Commentary

Disciples


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Sunday, June 17, 1888.

     W. got his bath today. Was up a great part of the afternoon. Wrote somewhat. Read some. "Drowsed a good deal," as he said. [See indexical note p340.4] "I am still in the woods—I thought I was out, escaped: but still there, still doing rather poorly."

     W. spoke of the Chicago Republican convention. Harned a delegate from New Jersey. "A rather dubious compli-

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ment for Tom,"
said W. Again: "I hardly seem in line with the Republican party any more—in fact, the Republican party is hardly in line with itself. What next? Something will come next—something better." [See indexical note p341.1] Had he entirely lost his old faith in the party? "I never had entire faith—now I hardly have any faith at all. It is not impossible they will rise to the occasion—it's not improbable they'll sink to the bottom and go to the devil! What a chaos and a chaos it is, mixed with extra chaos! But perhaps they'll pluck the flower safety from the nettle danger. It is hardly likely, however. When these institutions start to die they die on—nothing stops the process." Did he think the party likely to get licked in the election? [See indexical note p341.2] "I was not thinking of elections. A party may win elections and be defeated anyway. The Republican party as it is constituted now might win twenty elections without a single moral victory: the moral victories are the only victories that count." How about the Democratic alternative? [See indexical note p341.3] "Almost as bad—almost." He pointed to a paper on the table: "I've been looking through the gossip of the convention. I see Smith is there—our Charles Emory Smith. I have read the protection editorials in the Press carefully now for three years and have never yet seen it make a respectable presentation of the subject. Yet one is possible. [See indexical note p341.4] There's Dudley, now—our Dudley here—and even Pig-iron Kelley: they make some show of thought, and their figures are at least interesting—but Smith talks on and on, forever on, in the air. [See indexical note p341.5] Smith is backed by a man of millions—a manufacturer—whose settled policy it is to push Smith forward into notice on every occasion, proper or improper. Smith has his parts, no doubt, but he ought to play his piece in some village backyard: he don't seem to belong to the big republic. [See indexical note p341.6] The only thing that saves the Press from entire damnation is the presence of Talcott Williams. Now, there's a man with some stuff to 'im."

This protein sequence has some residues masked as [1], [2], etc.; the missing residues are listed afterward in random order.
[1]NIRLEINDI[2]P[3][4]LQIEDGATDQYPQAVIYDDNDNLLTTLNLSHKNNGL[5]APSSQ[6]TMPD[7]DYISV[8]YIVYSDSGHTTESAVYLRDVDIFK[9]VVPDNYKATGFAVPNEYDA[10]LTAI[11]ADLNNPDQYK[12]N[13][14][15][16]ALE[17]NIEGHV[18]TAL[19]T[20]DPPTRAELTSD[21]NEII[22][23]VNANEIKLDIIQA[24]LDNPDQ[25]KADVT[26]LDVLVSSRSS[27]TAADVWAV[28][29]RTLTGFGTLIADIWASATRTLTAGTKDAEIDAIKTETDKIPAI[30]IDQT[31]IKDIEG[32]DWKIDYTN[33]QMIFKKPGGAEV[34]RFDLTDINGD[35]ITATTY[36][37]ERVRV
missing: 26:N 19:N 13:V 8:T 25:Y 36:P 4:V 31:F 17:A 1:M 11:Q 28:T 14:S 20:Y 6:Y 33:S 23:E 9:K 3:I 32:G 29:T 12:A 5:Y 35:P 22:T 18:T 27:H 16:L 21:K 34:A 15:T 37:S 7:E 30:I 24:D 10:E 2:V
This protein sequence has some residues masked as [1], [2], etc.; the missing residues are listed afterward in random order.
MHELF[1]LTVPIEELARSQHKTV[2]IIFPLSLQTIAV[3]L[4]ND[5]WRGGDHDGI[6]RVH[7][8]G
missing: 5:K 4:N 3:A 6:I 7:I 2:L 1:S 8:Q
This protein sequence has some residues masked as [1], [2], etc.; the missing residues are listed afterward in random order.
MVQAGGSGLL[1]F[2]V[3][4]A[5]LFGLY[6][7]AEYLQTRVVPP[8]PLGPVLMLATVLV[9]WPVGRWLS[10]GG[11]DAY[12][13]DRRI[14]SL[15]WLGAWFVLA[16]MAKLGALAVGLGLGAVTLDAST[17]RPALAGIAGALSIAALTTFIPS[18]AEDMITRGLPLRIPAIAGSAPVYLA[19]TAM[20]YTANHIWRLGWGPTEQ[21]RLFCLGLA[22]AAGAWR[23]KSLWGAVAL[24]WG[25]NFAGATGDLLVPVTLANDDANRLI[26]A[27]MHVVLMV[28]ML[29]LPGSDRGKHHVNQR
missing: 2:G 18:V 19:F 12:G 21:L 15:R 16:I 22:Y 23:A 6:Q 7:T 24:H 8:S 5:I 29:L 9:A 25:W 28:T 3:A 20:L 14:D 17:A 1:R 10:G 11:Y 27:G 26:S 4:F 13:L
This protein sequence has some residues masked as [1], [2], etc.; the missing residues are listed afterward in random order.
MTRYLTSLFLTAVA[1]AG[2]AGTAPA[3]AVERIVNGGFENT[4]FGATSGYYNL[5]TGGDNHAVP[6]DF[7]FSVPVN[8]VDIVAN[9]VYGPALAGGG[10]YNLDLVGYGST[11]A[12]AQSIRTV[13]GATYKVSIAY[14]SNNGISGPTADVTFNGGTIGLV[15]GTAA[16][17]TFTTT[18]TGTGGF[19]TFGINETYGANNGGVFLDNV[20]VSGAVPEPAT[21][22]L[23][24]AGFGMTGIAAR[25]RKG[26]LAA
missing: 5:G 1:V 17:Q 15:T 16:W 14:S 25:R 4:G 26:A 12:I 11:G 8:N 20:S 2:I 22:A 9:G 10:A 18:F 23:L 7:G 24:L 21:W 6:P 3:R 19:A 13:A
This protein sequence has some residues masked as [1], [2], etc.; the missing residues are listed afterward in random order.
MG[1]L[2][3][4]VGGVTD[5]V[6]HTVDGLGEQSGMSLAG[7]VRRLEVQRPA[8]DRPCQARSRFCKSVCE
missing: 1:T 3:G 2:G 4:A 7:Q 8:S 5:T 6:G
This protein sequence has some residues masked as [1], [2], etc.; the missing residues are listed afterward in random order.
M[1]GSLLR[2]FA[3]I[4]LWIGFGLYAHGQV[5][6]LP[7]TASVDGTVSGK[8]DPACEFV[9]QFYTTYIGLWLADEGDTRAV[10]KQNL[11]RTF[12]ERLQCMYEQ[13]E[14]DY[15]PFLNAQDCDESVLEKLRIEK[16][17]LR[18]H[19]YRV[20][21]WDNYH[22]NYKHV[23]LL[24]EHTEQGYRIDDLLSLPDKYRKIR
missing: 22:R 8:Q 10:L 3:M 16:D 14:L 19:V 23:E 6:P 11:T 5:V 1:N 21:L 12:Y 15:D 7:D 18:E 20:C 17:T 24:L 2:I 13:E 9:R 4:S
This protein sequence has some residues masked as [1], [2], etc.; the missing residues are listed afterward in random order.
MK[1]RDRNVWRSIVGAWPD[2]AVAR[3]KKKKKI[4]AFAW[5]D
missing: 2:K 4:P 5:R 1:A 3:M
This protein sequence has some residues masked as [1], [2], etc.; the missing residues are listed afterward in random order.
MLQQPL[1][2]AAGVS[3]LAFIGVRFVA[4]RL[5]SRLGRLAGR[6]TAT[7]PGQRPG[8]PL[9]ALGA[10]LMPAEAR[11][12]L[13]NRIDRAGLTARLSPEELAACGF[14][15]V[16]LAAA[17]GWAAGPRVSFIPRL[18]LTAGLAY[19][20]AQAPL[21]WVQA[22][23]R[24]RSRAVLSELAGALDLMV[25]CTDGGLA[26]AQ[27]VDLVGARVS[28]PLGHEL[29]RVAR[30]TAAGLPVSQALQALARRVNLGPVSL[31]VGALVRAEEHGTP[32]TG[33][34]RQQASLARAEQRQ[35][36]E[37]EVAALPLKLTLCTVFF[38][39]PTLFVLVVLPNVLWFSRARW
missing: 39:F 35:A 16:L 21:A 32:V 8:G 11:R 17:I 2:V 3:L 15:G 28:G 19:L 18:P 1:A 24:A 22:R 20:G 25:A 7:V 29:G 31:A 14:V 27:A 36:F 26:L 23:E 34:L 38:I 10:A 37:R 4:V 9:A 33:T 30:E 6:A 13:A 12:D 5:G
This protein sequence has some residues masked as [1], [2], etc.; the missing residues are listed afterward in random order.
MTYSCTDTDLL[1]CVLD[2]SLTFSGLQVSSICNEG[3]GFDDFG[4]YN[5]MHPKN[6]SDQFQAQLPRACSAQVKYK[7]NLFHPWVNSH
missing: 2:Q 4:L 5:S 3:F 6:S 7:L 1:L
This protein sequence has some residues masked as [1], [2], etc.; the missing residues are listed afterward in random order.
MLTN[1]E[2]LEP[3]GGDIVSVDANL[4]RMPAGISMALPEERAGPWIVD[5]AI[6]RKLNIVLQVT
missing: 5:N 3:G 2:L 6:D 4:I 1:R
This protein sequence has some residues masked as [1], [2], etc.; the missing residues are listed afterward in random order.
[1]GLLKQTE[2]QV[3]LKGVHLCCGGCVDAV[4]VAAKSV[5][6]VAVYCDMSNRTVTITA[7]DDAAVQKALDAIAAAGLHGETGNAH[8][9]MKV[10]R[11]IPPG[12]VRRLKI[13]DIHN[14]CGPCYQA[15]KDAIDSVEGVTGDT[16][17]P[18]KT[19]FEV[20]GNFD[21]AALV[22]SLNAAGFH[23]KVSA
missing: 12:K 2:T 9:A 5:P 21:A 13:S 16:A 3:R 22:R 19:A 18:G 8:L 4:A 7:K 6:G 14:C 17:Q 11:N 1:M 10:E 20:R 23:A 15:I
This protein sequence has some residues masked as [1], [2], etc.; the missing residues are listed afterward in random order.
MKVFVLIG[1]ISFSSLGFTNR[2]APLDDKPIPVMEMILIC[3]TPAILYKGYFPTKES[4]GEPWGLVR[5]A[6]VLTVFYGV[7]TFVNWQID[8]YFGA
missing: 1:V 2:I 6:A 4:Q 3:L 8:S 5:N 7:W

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     W. called my attention to a contemporary copy of the Long Islander—the paper he had founded in his youth at Huntington. The editor had indited a paragraph referring to W.'s approaching end, and "hoping a heavenly father would smooth his way," quoted W. W. asked me: "What do you think of that? Smooth my way—with all the aches and pains I've had for a week! [See indexical note p342.1] I don't know why it is—I approve of piety and all that, but somehow piety turns sour." I could not help laughing at W.'s queer visage. Wasn't the wish sincere? "I can't tell what soured the mix—I only know it's sour!" W. always shies at conventionally pious condolences.

     Proofs still untouched. [See indexical note p342.2] "It seems to be wholly a matter of grip, and that I seem to have lost—to have lost entirely—beyond recovery. I am fighting for a chance to finish the book—after that I can die in peace." Should I try to do the proof-reading? "If I don't rally in a day or two I will turn the whole thing over to you—you may wrestle with it your own way." He is very anxious to do the work of the book himself. Complains that his "mind is a chaos"—that the instant he "tries to concentrate coherency flies." [See indexical note p342.3] He is perceptibly slower in enunciation—sometimes his words come out mixed up. His mind itself is clear. Osler was over today. His opinion was very encouraging. Mrs. Davis said so to W., who, however, was sceptical, pointing in reply to "the almost death-like pall that has settled down over" his "consciousness." [See indexical note p342.4] Expresses no desire to go down stairs. Asks that Mrs. Davis and Warren should often come in— "just for a look—perhaps not to say anything at all." Warren today took out W.'s horse. A little girl neighbor asked about coming in. [See indexical note p342.5] W. told Baker she should be admitted next time— "but only for a minute or two," saying further: "I love the little dear but my mind will not stand too much strain." Referred to the newspaper stories current about his condition: "I am dying, dead—